This is Elkins' historical fiction around the real lives of Laura Bridgeman and her circle. I choose to give it 4 3/4 stars out of five because at times her prose is painful. However, it will have a place on my shelf with my other books by and about Helen Keller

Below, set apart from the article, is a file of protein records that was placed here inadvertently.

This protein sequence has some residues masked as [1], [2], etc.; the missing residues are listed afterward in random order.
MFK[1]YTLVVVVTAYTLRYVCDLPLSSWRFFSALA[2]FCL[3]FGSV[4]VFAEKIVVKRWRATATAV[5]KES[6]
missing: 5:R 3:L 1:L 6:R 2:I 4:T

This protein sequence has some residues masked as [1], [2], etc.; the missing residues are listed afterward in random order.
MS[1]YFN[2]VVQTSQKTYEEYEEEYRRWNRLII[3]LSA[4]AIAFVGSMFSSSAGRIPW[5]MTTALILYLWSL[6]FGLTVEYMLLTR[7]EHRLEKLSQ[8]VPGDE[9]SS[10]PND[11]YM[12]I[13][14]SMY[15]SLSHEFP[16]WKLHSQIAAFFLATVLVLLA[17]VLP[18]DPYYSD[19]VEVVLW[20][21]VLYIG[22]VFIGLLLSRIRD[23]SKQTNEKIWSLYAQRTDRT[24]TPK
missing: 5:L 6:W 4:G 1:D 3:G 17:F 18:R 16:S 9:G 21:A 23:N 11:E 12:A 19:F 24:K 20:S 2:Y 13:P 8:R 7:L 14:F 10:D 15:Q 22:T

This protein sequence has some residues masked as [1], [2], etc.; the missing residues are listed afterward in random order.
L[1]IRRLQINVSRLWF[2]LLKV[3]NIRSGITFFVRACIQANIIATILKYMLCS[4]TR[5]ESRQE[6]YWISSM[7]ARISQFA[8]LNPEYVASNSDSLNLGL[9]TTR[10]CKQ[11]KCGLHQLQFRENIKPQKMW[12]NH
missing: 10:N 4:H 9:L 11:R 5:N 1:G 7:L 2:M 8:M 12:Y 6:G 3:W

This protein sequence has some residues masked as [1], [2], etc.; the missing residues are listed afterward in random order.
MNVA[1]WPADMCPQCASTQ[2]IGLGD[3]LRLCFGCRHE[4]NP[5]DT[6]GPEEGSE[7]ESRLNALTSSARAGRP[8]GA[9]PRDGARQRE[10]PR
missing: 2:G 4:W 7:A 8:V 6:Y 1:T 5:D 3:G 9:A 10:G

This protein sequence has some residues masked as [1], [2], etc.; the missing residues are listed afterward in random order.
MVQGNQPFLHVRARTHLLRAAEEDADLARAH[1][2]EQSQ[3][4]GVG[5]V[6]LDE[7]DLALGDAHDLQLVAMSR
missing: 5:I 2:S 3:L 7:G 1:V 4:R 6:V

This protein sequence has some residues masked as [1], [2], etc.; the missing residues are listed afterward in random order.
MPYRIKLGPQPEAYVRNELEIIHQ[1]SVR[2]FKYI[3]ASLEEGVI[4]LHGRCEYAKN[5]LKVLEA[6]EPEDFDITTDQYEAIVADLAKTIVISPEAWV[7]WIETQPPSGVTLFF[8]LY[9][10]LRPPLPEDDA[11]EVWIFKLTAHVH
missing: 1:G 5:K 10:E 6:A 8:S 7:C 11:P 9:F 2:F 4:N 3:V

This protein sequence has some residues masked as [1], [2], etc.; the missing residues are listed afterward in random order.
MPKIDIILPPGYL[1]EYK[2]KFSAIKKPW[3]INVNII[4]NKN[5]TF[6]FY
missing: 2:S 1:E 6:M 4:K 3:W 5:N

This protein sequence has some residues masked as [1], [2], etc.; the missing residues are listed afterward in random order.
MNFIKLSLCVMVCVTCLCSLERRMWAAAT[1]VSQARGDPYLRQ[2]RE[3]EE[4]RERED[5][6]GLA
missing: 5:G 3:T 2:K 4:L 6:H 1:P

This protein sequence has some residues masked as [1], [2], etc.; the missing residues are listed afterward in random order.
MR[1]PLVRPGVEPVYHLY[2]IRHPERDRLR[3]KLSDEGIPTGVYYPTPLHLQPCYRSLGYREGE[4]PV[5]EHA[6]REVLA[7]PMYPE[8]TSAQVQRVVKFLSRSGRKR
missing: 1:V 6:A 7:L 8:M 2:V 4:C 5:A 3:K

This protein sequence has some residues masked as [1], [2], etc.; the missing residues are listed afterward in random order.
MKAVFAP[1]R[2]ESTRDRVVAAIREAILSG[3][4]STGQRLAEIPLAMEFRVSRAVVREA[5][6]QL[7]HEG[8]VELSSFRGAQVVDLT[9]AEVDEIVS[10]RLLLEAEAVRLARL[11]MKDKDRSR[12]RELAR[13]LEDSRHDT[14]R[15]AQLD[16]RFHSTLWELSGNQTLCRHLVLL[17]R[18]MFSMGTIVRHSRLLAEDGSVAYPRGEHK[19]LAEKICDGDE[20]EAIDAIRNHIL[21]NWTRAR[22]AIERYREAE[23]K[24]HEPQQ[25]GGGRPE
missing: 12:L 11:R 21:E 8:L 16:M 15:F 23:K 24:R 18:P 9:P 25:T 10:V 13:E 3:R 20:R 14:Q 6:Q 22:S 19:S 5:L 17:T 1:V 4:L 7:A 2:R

Elkins places Laura Bridgman at the center of a larger and ever expanding canvas—exploring the lives of other characters central to the period: Charles Sumner, John Brown and the Secret Six, Dickens, Dickinson, Annie Sullivan. Two of the most fascinating characters are Julia Ward Howe and Laura's nurse Sarah, two women who work hard to define themselves within the confines of their respective marriages. In the hands of Elkins, Julia Ward Howe (a poet best remembered for penning “The Battle Hymn of the Republic”) begins as a spoiled debutante but goes on to take up the banner of women's rights. Another aspect of WHAT IS VISIBLE that amazes is its language: page after page, it is densely lyrical without ever succumbing to the florid excesses one often encounters in nineteenth century prose. Elkins has captured the essence of their language while successfully updating it for the ear of a contemporary reader. It's a symphonic novel, rich with distinctive voices singing contrapuntally, their music overlapping, and struggling for harmony but never willing to sacrifice their own integrity.